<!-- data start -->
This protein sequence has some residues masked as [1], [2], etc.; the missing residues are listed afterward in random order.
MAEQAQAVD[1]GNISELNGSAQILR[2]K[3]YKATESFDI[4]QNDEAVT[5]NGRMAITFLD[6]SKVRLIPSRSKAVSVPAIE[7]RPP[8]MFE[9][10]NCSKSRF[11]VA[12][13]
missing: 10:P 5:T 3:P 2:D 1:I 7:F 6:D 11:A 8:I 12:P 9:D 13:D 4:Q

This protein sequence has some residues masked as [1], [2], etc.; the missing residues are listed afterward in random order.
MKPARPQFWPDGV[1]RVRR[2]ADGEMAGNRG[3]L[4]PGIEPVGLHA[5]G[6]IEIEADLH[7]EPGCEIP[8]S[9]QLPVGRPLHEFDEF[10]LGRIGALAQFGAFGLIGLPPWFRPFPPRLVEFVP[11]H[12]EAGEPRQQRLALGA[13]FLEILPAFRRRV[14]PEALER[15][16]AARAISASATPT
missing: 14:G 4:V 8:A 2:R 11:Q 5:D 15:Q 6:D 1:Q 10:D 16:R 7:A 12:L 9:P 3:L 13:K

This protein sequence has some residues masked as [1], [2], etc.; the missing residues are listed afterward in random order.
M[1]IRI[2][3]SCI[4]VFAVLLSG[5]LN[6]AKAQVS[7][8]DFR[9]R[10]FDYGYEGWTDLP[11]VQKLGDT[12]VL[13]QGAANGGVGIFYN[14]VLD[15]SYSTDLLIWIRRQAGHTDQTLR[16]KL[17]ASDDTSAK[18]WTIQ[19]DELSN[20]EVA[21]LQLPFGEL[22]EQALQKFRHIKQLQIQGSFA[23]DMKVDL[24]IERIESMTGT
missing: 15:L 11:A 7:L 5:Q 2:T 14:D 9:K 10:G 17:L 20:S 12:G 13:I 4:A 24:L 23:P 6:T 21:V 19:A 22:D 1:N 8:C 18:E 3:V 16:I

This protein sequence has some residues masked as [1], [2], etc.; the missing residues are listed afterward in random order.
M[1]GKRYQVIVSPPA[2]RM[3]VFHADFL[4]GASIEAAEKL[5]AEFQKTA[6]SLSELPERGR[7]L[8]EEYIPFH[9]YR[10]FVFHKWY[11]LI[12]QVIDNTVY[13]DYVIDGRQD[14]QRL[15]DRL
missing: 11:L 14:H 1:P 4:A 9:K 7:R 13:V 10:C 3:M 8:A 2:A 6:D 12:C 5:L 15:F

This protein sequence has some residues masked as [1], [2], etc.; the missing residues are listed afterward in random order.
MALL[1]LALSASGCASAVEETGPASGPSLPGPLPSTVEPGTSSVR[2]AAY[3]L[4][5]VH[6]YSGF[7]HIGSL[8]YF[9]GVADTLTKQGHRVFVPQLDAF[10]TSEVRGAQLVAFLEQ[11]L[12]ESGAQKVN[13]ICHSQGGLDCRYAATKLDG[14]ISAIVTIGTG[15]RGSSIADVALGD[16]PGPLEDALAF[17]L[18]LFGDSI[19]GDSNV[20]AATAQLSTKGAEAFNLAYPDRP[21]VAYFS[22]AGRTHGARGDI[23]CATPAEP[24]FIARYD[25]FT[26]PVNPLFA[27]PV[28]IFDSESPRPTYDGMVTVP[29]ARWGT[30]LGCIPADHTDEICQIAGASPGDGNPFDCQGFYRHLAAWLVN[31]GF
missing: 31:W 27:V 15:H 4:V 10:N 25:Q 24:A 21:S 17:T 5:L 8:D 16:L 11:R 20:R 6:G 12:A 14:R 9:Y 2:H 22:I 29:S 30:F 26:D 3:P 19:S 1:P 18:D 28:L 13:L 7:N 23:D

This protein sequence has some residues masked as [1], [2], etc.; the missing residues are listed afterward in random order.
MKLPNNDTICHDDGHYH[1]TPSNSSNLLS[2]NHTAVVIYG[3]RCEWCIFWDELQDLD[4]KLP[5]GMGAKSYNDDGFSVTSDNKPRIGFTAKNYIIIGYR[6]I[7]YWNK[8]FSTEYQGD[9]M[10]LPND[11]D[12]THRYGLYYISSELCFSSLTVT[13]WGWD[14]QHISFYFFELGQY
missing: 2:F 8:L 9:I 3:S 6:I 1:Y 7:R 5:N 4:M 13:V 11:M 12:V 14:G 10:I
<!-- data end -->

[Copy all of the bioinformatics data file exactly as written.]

This protein sequence has some residues masked as [1], [2], etc.; the missing residues are listed afterward in random order.
MAEQAQAVD[1]GNISELNGSAQILR[2]K[3]YKATESFDI[4]QNDEAVT[5]NGRMAITFLD[6]SKVRLIPSRSKAVSVPAIE[7]RPP[8]MFE[9][10]NCSKSRF[11]VA[12][13]
missing: 10:P 5:T 3:P 2:D 1:I 7:F 6:D 11:A 8:I 12:P 9:D 13:D 4:Q

This protein sequence has some residues masked as [1], [2], etc.; the missing residues are listed afterward in random order.
MKPARPQFWPDGV[1]RVRR[2]ADGEMAGNRG[3]L[4]PGIEPVGLHA[5]G[6]IEIEADLH[7]EPGCEIP[8]S[9]QLPVGRPLHEFDEF[10]LGRIGALAQFGAFGLIGLPPWFRPFPPRLVEFVP[11]H[12]EAGEPRQQRLALGA[13]FLEILPAFRRRV[14]PEALER[15][16]AARAISASATPT
missing: 14:G 4:V 8:A 2:R 11:Q 5:D 15:Q 6:D 1:Q 10:D 16:R 7:A 12:L 9:P 3:L 13:K

This protein sequence has some residues masked as [1], [2], etc.; the missing residues are listed afterward in random order.
M[1]IRI[2][3]SCI[4]VFAVLLSG[5]LN[6]AKAQVS[7][8]DFR[9]R[10]FDYGYEGWTDLP[11]VQKLGDT[12]VL[13]QGAANGGVGIFYN[14]VLD[15]SYSTDLLIWIRRQAGHTDQTLR[16]KL[17]ASDDTSAK[18]WTIQ[19]DELSN[20]EVA[21]LQLPFGEL[22]EQALQKFRHIKQLQIQGSFA[23]DMKVDL[24]IERIESMTGT
missing: 15:L 11:A 7:L 5:Q 2:T 14:D 9:K 10:G 17:L 20:S 12:G 13:I 4:A 24:L 23:P 6:T 21:V 19:A 22:D 1:N 8:C 18:E 3:V 16:I

This protein sequence has some residues masked as [1], [2], etc.; the missing residues are listed afterward in random order.
M[1]GKRYQVIVSPPA[2]RM[3]VFHADFL[4]GASIEAAEKL[5]AEFQKTA[6]SLSELPERGR[7]L[8]EEYIPFH[9]YR[10]FVFHKWY[11]LI[12]QVIDNTVY[13]DYVIDGRQD[14]QRL[15]DRL
missing: 11:L 14:H 1:P 4:A 9:K 7:R 13:V 10:C 3:M 8:A 2:A 6:D 12:C 5:L 15:F

This protein sequence has some residues masked as [1], [2], etc.; the missing residues are listed afterward in random order.
MALL[1]LALSASGCASAVEETGPASGPSLPGPLPSTVEPGTSSVR[2]AAY[3]L[4][5]VH[6]YSGF[7]HIGSL[8]YF[9]GVADTLTKQGHRVFVPQLDAF[10]TSEVRGAQLVAFLEQ[11]L[12]ESGAQKVN[13]ICHSQGGLDCRYAATKLDG[14]ISAIVTIGTG[15]RGSSIADVALGD[16]PGPLEDALAF[17]L[18]LFGDSI[19]GDSNV[20]AATAQLSTKGAEAFNLAYPDRP[21]VAYFS[22]AGRTHGARGDI[23]CATPAEP[24]FIARYD[25]FT[26]PVNPLFA[27]PV[28]IFDSESPRPTYDGMVTVP[29]ARWGT[30]LGCIPADHTDEICQIAGASPGDGNPFDCQGFYRHLAAWLVN[31]GF
missing: 31:W 27:V 15:H 4:V 10:N 25:Q 24:A 21:S 17:T 5:L 8:D 16:L 11:R 20:R 6:G 12:A 14:R 9:Y 2:H 22:I 29:S 30:F 26:D 3:P 19:S 1:P 18:D 28:L 13:L 7:N 23:D

This protein sequence has some residues masked as [1], [2], etc.; the missing residues are listed afterward in random order.
MKLPNNDTICHDDGHYH[1]TPSNSSNLLS[2]NHTAVVIYG[3]RCEWCIFWDELQDLD[4]KLP[5]GMGAKSYNDDGFSVTSDNKPRIGFTAKNYIIIGYR[6]I[7]YWNK[8]FSTEYQGD[9]M[10]LPND[11]D[12]THRYGLYYISSELCFSSLTVT[13]WGWD[14]QHISFYFFELGQY
missing: 2:F 8:L 9:I 3:S 6:I 1:Y 7:R 5:N 4:M 13:V 11:M 12:V 14:G 10:I